LOS ANGELES – After the final buzzer had sounded Thursday in an intense and heated preseason game, the Trail Blazers regular season had officially arrived.
And with it came their battle cry.
After CJ McCollum barked with DeAndre Jordan and after Terry Stotts shouted and gestured at Doc Rivers, and after the Blazers’ 35-point lead wilted into a 115-109 loss to the Clippers, team captain Damian Lillard came into the locker room with a message.
“I said to everybody: ‘It’s us against everybody,’’’ Lillard said.
The preseason is now over, and while there are questions about the left hamstring of Al-Farouq Aminu, the right ankle of Moe Harkless, the hip of Gerald Henderson and whether Phil Pressey or Tim Frazier will win the final point guard spot, Lillard made sure there was no question where the Blazers’ minds need to be come the Oct. 28 season opener.
“It’s our coach against their coach, our team against their team. Whoever is not on our side, then it’s us against them,’’ Lillard said. “And that’s the bottom line.’’
There was a little bit of bite Lillard's words. It was that kind of game. The way the Clippers went about their impressive comeback – physical and emotional – had whiffs of disrespect.Lillard wanted the Blazers to remember that smell. Remember that feeling. And he wanted them to feed off it.
“Coming into this season, we are going to be underdogs,’’ Lillard said. “People may disrespect us, and people may look at us that we can’t compete with them, and we have to take that to heart. We have to be offended like that and play like that. That’s the bottom line.’’
Stotts, who tried to brush off his confrontation with Rivers, said he thought Thursday’s emotional game was good for the Blazers.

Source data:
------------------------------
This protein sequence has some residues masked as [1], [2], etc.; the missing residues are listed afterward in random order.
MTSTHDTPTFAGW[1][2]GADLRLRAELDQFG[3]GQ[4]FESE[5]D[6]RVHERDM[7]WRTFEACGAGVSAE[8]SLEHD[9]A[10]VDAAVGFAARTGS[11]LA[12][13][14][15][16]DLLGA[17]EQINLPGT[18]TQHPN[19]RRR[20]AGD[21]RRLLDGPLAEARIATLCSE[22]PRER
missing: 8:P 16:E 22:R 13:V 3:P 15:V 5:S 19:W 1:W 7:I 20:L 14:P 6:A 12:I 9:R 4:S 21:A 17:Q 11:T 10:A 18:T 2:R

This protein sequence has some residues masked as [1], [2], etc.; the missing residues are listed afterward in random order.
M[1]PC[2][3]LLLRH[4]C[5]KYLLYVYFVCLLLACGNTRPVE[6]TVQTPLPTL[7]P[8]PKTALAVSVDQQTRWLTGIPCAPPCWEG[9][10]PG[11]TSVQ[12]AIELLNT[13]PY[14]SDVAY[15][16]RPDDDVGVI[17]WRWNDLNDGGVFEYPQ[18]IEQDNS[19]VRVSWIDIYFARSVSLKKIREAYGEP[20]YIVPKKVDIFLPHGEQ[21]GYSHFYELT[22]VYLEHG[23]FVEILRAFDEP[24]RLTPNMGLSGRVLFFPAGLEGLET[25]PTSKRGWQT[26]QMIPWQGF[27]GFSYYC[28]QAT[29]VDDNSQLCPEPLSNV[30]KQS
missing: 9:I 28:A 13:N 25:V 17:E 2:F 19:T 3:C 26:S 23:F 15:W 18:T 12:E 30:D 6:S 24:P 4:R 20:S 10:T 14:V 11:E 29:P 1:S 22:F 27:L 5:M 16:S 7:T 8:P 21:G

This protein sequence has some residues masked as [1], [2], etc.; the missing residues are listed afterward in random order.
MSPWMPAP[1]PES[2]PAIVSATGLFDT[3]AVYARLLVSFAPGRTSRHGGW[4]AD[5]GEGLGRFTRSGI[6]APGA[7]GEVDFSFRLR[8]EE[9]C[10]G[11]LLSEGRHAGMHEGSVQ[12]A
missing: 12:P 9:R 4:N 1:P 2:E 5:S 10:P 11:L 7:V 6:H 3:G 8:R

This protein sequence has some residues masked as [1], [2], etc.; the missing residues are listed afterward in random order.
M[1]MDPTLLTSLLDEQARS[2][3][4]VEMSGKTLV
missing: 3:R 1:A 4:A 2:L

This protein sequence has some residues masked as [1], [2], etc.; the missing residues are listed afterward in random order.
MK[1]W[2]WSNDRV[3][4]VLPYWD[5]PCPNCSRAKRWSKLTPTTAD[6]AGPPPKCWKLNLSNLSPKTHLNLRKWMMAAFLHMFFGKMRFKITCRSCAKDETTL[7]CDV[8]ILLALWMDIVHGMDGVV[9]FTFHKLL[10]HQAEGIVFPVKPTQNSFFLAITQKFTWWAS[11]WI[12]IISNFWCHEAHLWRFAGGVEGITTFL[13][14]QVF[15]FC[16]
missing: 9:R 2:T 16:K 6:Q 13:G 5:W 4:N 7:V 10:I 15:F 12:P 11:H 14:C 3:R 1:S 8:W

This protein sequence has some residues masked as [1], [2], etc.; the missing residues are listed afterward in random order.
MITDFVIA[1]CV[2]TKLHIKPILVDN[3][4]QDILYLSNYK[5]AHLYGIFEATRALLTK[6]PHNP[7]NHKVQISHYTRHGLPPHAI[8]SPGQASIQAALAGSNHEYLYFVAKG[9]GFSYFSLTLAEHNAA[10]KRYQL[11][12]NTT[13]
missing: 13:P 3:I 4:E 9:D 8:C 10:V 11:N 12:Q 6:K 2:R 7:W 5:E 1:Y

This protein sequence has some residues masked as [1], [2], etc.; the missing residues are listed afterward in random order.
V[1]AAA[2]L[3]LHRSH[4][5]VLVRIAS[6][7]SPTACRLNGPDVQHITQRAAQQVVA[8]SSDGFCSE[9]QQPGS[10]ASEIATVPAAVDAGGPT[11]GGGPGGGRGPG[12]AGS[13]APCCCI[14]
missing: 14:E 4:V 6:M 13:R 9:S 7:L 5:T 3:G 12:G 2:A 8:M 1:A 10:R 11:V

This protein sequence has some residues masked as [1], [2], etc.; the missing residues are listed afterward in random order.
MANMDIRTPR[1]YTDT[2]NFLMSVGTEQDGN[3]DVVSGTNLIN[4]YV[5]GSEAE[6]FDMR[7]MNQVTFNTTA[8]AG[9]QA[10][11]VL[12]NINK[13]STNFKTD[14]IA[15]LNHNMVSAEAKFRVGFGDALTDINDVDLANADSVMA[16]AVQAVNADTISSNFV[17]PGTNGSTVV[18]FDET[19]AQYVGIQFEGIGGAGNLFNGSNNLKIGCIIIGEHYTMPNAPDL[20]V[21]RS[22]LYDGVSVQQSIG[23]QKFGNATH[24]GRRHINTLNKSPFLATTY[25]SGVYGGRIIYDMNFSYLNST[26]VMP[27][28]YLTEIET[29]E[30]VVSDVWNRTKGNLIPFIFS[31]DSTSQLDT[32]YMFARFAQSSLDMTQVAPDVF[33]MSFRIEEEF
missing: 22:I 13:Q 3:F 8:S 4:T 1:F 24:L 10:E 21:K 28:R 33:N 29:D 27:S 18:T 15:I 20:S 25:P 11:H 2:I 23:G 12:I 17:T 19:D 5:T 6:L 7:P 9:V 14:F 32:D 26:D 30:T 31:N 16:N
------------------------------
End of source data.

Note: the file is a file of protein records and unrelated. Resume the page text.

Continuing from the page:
“I told the team afterward: this is going to be every night for us,’’ Stotts said. “We are going to have our backs against the wall. We have shown we can play with anybody but we have to understand that nothing is going to be given. Actually, I’m glad the Clippers came back because it shows us what we have to do in a hostile environment on the road when things are kind of going against us. For 82 games it’s not going to be easy.’’
Lillard’s “Us against Everybody” mantra is rooted in the closeness of this team. Their well-documented off-season trip to San Diego is but a sliver of this team’s bond. Stotts has often remarked about the work ethic of this team, which is evident in how many players stay after practice to work on the their game, and how long they stay.
“That’s who we are,’’ Lillard said. “We are not a team with Chris Paul, DeAndre Jordan, Blake Griffin, Jamal Crawford, Josh Smith … We have to stay after and get better. We can’t have a long practice and say ‘let’s go’ … I’ve said this before, but who are we? Who are we not to put that time in? That’s who we are.’’
And when a team knows its bond is established with a base of hard work, it makes it easier to develop a bunker mentality.
And that’s why Lillard, who scored 39 points, shrugged off the intense nature of Thursday’s exhibition finale.
“It’s go time,’’ he said.
And go time in Rip City this season means “Us against Everybody.”
“If you are not in this locker room, then they are not with us; that has to be our mindset,’’ Lillard said. “Period.’’